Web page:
Specifically where are you getting your subjects to interview?

I’m getting them from housing and water projects, agricultural training and agricultural cooperatives, and church missions in the Usulutan region of El Salvador. I’m interviewing individuals who have been involved with those projects as well as some from Canada who have volunteered for these projects in San Salvador, and staff of this organization. Some of the projects are funded by NGOs. It is not solely by the Canadian Baptist Ministries. Emmanuel Baptist in San Salvador is a partner church that facilitates these local projects.

How is your time spent here funded?

I have no financial help from my university, so it is a combination of a travel grant from Canadian Baptist Ministries, student loans, and my own funds.

What inspired and motivated you in this direction?

Bryant Myers’ book Walking with the Poor has inspired my thinking. He worked with World Vision and now teaches at Fuller Theological Seminary in California. This theory came from theological conversations in the 1980s about the interaction between evangelism and social action. The conversation revolved around whether as Christians we are about evangelizing or we are about social justice issues and that whole cultural shift. Does it have to be an either/or issue?



How do YOU see it?

I see it as two sides of the same coin. The theory of transformational development is really an old concept. Looking at the Gospel, you can’t preach the love of God without caring for all needs of a person entirely. But in faith-based development it can be a tricky balance. I entered my program doing a Masters in International Development which is primarily secular with many people in the academic area who are very cynical about so many things, particularly about development practices. Yet these are the same people who spend so much of their lives sacrificing for these causes. I look and ask what is missing here? Why are these people so willing to fight for things they don’t even necessarily believe in? I’m looking at it from a Christian view. Maybe there has been a lack of acknowledgement over the past twenty years or so about the value of spirituality and faith in development. There are lots of faith-based organizations that have a huge presence in the development fields. There are also so many churches doing so much, and even in my classes there are many students who have had great experiences in other countries with Christian organizations or NGOs. But when it comes to talking about it, my experience has shown that it’s often taboo. Religion doesn’t have a place in this. The nature of my research paper MAKES people have to talk about it. It should be part of the discussion.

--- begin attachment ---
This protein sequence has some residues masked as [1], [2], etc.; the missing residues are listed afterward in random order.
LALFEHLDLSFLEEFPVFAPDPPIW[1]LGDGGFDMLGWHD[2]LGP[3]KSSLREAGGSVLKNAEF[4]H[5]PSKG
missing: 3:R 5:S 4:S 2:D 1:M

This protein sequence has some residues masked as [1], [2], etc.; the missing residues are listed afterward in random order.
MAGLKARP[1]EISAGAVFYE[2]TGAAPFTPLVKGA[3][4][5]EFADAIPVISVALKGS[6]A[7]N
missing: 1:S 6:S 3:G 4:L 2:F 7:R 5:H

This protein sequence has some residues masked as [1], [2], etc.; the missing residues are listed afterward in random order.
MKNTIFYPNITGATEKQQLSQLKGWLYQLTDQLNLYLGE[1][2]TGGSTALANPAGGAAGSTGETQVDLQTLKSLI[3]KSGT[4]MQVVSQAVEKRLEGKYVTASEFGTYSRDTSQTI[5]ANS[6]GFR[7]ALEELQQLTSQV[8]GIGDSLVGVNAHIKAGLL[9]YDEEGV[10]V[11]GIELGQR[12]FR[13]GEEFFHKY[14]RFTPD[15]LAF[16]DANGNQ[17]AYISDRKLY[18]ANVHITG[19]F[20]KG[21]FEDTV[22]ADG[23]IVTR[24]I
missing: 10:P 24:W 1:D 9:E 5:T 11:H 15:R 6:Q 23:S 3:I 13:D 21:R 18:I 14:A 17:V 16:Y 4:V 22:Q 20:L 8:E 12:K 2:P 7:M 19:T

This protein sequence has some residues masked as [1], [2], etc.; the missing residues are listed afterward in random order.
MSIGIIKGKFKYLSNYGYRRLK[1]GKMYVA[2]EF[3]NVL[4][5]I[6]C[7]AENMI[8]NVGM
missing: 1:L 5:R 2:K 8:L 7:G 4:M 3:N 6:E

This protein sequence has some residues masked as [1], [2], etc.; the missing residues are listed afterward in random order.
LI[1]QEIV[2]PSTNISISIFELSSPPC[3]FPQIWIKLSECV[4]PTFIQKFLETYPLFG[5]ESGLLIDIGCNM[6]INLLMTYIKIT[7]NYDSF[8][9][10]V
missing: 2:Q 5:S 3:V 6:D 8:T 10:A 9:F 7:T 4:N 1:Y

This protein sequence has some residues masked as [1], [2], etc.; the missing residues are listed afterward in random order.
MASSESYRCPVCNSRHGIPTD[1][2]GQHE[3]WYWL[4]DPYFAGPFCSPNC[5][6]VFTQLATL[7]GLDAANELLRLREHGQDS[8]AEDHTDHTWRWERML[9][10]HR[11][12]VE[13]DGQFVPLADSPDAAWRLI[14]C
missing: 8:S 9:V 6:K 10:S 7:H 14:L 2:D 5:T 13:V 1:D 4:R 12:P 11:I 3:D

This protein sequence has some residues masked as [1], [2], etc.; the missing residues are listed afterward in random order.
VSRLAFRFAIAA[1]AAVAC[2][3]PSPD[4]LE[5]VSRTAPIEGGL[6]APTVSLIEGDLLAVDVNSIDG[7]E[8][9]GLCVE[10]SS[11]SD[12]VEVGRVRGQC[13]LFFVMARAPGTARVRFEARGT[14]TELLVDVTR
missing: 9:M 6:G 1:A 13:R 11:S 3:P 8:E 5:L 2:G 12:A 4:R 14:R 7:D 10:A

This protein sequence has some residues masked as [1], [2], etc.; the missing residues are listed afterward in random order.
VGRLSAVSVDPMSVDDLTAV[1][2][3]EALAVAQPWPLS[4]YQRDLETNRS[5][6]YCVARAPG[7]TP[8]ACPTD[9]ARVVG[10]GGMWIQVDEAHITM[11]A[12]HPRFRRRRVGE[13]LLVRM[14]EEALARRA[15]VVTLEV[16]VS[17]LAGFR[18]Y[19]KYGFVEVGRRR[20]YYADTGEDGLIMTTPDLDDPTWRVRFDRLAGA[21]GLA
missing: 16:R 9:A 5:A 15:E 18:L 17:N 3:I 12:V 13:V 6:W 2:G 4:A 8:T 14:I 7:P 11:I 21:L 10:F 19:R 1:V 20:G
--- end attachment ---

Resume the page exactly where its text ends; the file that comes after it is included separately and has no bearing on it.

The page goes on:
What are your long-term goals?

Being here makes me step back and look at what I want to do in terms of career. I’m evaluating my future goals in terms of development. This study intrigues me. My immediate goal is to complete my Master’s degree from Dalhousie University. I hope to complete this study in one year.

What was your previous educational background?

My parents made the decision to move from PEI to Moncton, New Brunswick, when I was a year old. I graduated high school there. My older brother and sister each lived at home while attending Crandall University in Moncton, where my parents both work. (My mom is Residence Life Coordinator, and my dad is the Director of the Youth Leadership Program.) My parents have been such a strength in my life. I attended Mount Saint Vincent University in Halifax for my Bachelor of Public Relations, which was 2 1/2 hours away from home. It was an eye-opening experience to transition out of the house and became my first reality check.